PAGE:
In another startling display of a liberal state attorney general stepping into the political arena, New York’s attorney general sued President Donald Trump and his foundation on Thursday.
New York Attorney General Barbara Underwood is a Democrat. (I know, big surprise, right?) Her lawsuit is accusing President Trump of illegally dipping his hand into the tiller of his charitable foundation to fix business problems and fund his campaign during his White House run.
The president, unsurprisingly, has called the case “ridiculous.”
The lawsuit against Trump and the foundation directors — his children Don Jr., Eric and Ivanka — is seeking $2.8 million in restitution. There are also additional unspecified penalties. The lawsuit also seeks the dissolution of the foundation, although The Donald had already pledged to dismantle it anyway.
Underwood’s office claims there was a coordinated effort by Trump’s campaign and the foundation to polish up The Donald’s political image by shelling out to veterans’ groups during the run-up to the Iowa caucuses. These grants were largely made up of other people’s money, according to the lawsuit.
This is, of course, how charitable foundations work, however. One wealthy family puts in a bit of seed money, and they then try to convince all their wealthy friends to pour more money into the foundation. The foundation’s operatives then disperse the money, usually to charities that the board (I.E., the founders or their children) approve of. It’s extremely business-as-usual, and just about every wealthy asshole does it, always with the purpose of polishing the family’s public image and building a reputation as a “philanthropist.”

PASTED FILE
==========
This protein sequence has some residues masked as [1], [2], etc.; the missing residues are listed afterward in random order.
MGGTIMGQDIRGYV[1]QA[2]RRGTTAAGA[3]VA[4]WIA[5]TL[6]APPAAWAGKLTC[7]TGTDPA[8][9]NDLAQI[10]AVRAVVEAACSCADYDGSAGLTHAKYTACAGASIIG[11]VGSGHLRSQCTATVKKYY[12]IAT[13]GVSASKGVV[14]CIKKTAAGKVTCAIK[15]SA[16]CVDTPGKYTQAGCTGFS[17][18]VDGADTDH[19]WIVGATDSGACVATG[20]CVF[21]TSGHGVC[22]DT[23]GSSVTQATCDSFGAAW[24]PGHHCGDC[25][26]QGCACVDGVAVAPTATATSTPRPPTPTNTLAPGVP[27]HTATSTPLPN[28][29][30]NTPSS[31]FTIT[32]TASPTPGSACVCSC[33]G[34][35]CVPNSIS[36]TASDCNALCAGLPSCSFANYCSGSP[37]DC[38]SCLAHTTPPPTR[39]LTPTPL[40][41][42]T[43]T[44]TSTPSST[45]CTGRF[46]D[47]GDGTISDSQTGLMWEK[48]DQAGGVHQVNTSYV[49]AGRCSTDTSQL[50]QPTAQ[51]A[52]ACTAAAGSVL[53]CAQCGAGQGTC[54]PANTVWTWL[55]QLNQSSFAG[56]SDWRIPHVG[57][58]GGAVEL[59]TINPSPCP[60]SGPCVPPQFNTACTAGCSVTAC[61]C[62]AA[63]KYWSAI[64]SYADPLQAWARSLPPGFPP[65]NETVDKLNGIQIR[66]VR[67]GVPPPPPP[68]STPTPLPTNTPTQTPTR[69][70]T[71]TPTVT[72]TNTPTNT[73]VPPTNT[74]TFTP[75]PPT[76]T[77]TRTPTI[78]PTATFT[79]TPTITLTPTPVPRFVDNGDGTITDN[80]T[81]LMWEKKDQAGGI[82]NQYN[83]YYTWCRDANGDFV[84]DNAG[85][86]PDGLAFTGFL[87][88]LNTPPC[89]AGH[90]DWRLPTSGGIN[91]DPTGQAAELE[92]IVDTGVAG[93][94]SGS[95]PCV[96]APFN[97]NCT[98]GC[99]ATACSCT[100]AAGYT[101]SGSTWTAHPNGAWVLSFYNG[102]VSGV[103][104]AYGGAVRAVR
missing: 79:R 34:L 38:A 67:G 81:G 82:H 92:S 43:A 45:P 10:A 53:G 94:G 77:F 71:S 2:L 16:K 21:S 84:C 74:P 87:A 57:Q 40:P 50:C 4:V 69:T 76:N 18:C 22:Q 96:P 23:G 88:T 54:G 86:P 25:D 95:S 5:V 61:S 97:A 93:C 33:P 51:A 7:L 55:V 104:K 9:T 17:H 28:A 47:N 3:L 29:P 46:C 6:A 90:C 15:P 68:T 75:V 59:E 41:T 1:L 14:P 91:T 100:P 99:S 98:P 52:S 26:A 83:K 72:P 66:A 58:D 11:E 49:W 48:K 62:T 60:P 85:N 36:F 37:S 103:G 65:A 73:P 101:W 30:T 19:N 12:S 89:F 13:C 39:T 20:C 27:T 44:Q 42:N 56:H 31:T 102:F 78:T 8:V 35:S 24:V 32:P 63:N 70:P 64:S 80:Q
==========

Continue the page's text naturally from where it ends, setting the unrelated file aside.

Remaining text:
But apparently, if you’re running for president, it can get you sued.
“The foundation’s grants made Mr. Trump and the campaign look charitable and increased the candidate’s profile to Republican primary voters and among important constituent groups,” Barbara Underwood’s lawsuit said.
No shit, Barb. Making their founders “look charitable” is literally the entire purpose of charitable foundations.
The lawsuit also accuses the foundation of “improper and extensive political activity, repeated and willful self-dealing transactions, and failure to follow basic fiduciary obligations.” Although this is a little less common with private foundations, given that they have to show their books to the IRS (and the IRS will crack down hard on nonprofits that show any financial funny business), it does still happen.
Whether it happened in Trump’s case or not remains to be seen.
Underwood and her team of lawyers referred their findings to the IRS and the Federal Election Commission for further action. IRS and FEC representatives declined to comment.
The Trump Foundation’s mission says its funds are to be used “exclusively for charitable, religious, scientific, literary or educational purposes,” according to the lawsuit. And it is true that, in exchange for tax-exempt status, non-profit charities like the Trump Foundation are strictly forbidden from getting involved in political campaigns.
So, there’s at least a chance that the Trump Foundation could lose its tax-exempt status. Not that that would do much damage to Trump personally, but it would be bad for the charities that his Foundation supports.
Either way, Trump has declared that he “won’t settle this case!”
He also said that former New York Attorney General Eric Schneiderman, who started the investigation, “never had the guts to bring this ridiculous case” before he resigned in disgrace last month. Schneiderman was accused of physically abusing women he dated. He has denied the allegations.